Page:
I’m not always right.
I hope you were sitting down, as that astonishing admission may have floored some of you. What? The guy who writes his opinion as if it were the absolute way things should be is wrong at times? Of course, some of you are thinking, “Well, duh, he’s wrong about a lot of things!”
Yes, I’m opinionated, and I’ll often be quite candid about how my ideal world might look. But if everyone agreed with me, I’d run out of things to write about!
However, I’ll admit when I’ve made a mistake. The key is the willingness to listen to other ideas and gauge all the options for the best outcome. When my students write persuasive papers, I stress how important it is to acknowledge the opposing point of view. Not only does it make the other side feel as if they’ve been listened to, but it helps you understand your opponent better if you’re able to get inside their game plan.
We don’t like to listen as much in our hectic world. We just want to make a decision and move on, often without thinking things through. We want our voice heard, and now let’s keep going. You have a thought about it? Too bad, we don’t need to stop for that; isn’t it obvious?
I’ve been thinking about this for two reasons. One is that parent-teacher conferences are right around the corner again. I’ll often talk about what I’ve seen to a parent. If there is a problem, I’ve got two options. Sometimes there is a practical solution; if a student is getting some easy things wrong, it’s a matter of taking a little extra time. However, another option is to hear about the student and some problems I might not be aware of, which need to be known in order to come up with an answer. For instance, maybe work isn’t getting done on weekends when the child is with the other parent. Then I need to contact that parent and try to talk through the problem. But I wouldn’t know that if I didn’t stop to listen.
What becomes bothersome is when we come up with a potential solution and then it’s not followed through on at home. I’m not just blowing wind to hear my own voice; I do like to see my students have some measure of success. So it’s frustrating when I talk and there’s no listening done from the other side. If we try something and I’m wrong in my idea, then we’ll try something else.
The other reason I’ve been thinking about this is the distressing behavior I’ve seen and heard about regarding our Panther fans at athletic events. NRHEG is rapidly becoming known as having the worst sportsmanship in the area.
We have some tremendous supporters of Panther sports, and most of our fans are very good. However, just like in school, it’s 5-10% that act foolish. It seems that some of our fans think we’re entitled in some way and deserve every call to go our way. There’s always a movement early in games to start to question and belittle the officials. This is the sure sign of people who are worried about the possibility of losing and want a quick excuse for why it’s not our team’s fault. Let’s just blame the officiating.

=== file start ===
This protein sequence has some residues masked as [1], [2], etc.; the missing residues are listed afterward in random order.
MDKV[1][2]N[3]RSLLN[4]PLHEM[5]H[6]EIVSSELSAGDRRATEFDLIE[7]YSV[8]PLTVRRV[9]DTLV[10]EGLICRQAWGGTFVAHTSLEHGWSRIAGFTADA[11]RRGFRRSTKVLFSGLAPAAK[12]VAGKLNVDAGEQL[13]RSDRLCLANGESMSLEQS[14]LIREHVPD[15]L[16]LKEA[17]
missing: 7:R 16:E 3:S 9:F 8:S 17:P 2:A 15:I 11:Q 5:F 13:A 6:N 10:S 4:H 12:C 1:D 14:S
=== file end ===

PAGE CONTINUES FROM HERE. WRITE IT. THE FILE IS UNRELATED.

It’s a rare game I’ve ever seen that has been decided by poor officiating. Good teams learn to play through bad calls and adjust to the way the game is being called. As a coach, I’m going to get after officials if I think there are blatant mistakes being made, especially if they favor the other team. Part of my job is to defend my players and give them a fair chance.
BUT. (I know that’s a fragment, but it’s for emphasis!) It NEVER helps your team when you constantly rant at the officials. I’ve mentioned this before too, but if you’ve never officiated a sport, especially at that level, you need to sit down and keep your trap shut. You can certainly mutter to the person next to you that you think the ref missed something, but the whining is embarrassing. Go get your officiating license. I’m sure the MSHSL will welcome all the knowledgeable people sitting in our stands, as there is a shortage of officials.
I have a standing joke in my classroom with a container of Q-tips, which I sometimes suggest when a student hasn’t listened. We all need the chance to clean out our ears and listen to others, considering their ideas. We also need to listen to ourselves so we don’t make an embarrassment of NRHEG and learn how to show good sportsmanship and Panther Pride, especially during the playoffs. Thank you for your kind attention and please keep on listening!
Word of the Week: This week’s word is arenicolous, which means living, growing, or burrowing in sand, as in, “The arenicolous ostrich didn’t want to listen to anything, so he stuck his head straight down in the sand.” Impress your friends and confuse your enemies!